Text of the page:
The “T” and how it affects the swing
During the baseball swing, our arms and bat become an extension of the upper torso (waist to shoulders). The more they are perpendicular to the torso (forming a “T”) the faster the bat speed, the greater the resistance to the ball, and ultimately the greater the power. Knowing this, it is imperative that we try to get into, and maintain this “T” position while in the hitting zone.
Why does the spine angle change for different pitches
The angle of the spine allows hitters to reach pitches without losing the “T” and it’s benefits. What this means is that you should have less forward tilt of the spine (towards home plate) for high pitches and more forward tilt for lower pitches. A lot of people confuse this tilt with hitting balls in the air, but there is no correlation. This spine angle towards home plate simply allows you to reach lower pitches and maintain your “T”. In order to affect the launch angle, you would need to angle your spine/head towards the catcher. This angle would facilitate a more upward swing path.
What spine angle will work best for me and why?
Because the best spine angle is a moving target, setting our spine angle perpendicular to the center of the strike zone gives us the highest level of coverage to pitches in the strike zone. It splits the distance between the up & out pitch and the low & in pitch. In other words, by splitting the zone, we are reducing the amount of spine angle adjustment that is required for high and low pitches. If you start with a posture that is straight up and down, you will need to make a large adjustment to reach low pitches and vice versa. It's like returning a shot in tennis. If you have to cover the full court you want to be in the middle and then react from there. By starting in the middle you have the best chance of getting to everything on both sides of you.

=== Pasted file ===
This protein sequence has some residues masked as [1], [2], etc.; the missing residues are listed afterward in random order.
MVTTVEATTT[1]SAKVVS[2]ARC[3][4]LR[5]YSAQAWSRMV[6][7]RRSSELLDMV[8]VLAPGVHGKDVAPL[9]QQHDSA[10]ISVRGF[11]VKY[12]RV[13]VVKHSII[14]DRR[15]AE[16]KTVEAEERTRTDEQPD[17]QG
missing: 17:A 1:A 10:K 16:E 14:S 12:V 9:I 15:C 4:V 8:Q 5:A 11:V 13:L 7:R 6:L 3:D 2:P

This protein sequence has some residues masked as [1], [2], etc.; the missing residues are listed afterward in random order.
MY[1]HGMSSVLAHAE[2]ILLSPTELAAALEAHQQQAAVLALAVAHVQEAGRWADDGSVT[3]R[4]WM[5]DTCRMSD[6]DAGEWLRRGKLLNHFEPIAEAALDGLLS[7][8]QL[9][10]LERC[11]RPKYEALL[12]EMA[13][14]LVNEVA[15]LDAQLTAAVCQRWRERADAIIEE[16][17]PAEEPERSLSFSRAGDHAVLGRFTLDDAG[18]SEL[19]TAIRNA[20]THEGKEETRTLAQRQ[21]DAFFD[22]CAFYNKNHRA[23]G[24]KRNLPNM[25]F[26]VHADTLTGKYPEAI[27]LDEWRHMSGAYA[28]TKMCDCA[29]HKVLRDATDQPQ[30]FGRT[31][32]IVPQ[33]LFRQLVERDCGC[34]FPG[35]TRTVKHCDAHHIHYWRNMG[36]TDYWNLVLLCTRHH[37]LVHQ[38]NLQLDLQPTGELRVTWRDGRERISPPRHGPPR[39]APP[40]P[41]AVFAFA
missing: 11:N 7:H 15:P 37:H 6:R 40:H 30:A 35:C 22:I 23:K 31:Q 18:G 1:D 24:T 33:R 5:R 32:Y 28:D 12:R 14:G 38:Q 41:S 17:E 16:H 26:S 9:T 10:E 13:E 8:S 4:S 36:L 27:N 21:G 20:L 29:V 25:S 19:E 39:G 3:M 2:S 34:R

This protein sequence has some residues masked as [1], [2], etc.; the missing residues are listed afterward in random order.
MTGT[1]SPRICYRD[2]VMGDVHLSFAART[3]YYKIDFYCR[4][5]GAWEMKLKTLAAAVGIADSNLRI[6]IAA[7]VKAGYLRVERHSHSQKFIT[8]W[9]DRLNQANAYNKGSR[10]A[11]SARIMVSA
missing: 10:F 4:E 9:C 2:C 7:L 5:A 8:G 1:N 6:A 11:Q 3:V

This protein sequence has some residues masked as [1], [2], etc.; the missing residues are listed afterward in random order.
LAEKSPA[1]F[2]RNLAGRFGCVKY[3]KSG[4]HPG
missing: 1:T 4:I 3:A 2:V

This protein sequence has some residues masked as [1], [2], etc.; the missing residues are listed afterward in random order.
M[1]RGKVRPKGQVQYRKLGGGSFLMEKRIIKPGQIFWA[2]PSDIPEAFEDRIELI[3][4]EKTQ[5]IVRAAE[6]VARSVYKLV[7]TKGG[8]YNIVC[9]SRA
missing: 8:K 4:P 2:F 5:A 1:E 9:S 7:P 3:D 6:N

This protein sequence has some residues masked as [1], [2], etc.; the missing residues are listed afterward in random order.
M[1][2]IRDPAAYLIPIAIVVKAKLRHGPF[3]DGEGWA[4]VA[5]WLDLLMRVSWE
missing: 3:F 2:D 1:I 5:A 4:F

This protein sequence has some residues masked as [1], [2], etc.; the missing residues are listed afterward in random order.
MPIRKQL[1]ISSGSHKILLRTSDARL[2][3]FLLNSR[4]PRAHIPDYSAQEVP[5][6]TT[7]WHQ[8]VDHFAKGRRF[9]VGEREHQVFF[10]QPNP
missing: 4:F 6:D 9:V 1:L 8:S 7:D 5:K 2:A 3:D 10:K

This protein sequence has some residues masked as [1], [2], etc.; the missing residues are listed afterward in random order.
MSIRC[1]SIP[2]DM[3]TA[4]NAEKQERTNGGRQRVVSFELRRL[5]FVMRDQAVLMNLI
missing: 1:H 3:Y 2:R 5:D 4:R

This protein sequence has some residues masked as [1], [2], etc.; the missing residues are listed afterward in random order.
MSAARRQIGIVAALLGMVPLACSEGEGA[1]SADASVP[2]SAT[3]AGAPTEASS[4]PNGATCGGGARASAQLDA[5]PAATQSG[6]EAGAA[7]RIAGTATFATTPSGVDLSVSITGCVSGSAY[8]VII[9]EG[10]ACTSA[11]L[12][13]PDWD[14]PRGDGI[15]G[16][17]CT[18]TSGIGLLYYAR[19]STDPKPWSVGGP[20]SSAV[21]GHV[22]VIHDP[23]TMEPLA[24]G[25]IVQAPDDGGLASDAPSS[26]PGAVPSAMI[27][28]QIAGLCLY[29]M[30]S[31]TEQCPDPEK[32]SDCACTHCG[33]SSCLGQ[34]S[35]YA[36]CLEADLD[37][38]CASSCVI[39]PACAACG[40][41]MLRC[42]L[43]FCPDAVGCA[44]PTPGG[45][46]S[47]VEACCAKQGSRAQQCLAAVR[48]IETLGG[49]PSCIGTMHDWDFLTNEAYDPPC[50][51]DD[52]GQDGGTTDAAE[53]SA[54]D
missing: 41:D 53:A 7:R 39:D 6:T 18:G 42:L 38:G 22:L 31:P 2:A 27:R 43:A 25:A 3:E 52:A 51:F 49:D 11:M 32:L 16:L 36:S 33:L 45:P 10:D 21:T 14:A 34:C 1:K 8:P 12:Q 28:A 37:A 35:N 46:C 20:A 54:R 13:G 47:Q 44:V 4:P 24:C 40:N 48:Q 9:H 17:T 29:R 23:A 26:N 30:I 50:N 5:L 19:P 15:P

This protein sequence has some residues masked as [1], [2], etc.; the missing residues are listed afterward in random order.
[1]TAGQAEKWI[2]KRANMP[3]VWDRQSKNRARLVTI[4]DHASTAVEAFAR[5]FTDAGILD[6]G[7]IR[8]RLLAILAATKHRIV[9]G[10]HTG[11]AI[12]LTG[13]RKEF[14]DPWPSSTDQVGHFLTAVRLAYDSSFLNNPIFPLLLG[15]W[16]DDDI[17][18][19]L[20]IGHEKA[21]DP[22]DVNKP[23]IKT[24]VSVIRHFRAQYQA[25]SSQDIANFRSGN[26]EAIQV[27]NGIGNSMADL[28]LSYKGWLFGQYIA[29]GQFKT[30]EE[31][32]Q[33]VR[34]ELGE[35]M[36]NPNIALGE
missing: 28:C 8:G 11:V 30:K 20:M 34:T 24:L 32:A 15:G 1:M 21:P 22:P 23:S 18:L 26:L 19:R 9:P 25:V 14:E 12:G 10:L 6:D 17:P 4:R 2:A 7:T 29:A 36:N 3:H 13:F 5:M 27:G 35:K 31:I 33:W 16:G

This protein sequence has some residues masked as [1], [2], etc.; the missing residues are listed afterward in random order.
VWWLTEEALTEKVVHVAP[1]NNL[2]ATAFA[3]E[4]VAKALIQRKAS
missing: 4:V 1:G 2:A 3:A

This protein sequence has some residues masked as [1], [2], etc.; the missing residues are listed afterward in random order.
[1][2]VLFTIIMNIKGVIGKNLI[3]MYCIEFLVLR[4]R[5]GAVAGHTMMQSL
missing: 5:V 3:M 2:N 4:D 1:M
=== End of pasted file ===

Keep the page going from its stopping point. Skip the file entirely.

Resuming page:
When should the spine angle be set for optimum efficiency?
It can be done at setup or at the moment the front toe touches the ground. You will see both methods being used at all different playing levels. We believe that it’s easier and more consistent to take care of it at setup, especially for younger hitters. This reduces the amount of movement that needs to take place during the swing. The fewer the moving parts, the easier it is to be consistent. PSUSA is a big believer in “Less is More” when it comes to hitting. The bottom line is, you will see that most hitters get somewhere in the neighborhood of perpendicular to the center of the zone before they start their shoulder and arm rotation minimizing the amount of movement required once they have identified the pitch location.
- Hitter's arms and bat should end up perpendicular to the torso at impact forming a “T”. This is the strongest possible position to hit a ball.
- The spine angle will change based on the pitch location. More angle forward towards home plate is required for lower pitches and less for higher pitches.
- Make the swing as simple as possible by setting the spine angle perpendicular to the center of the strike zone at setup.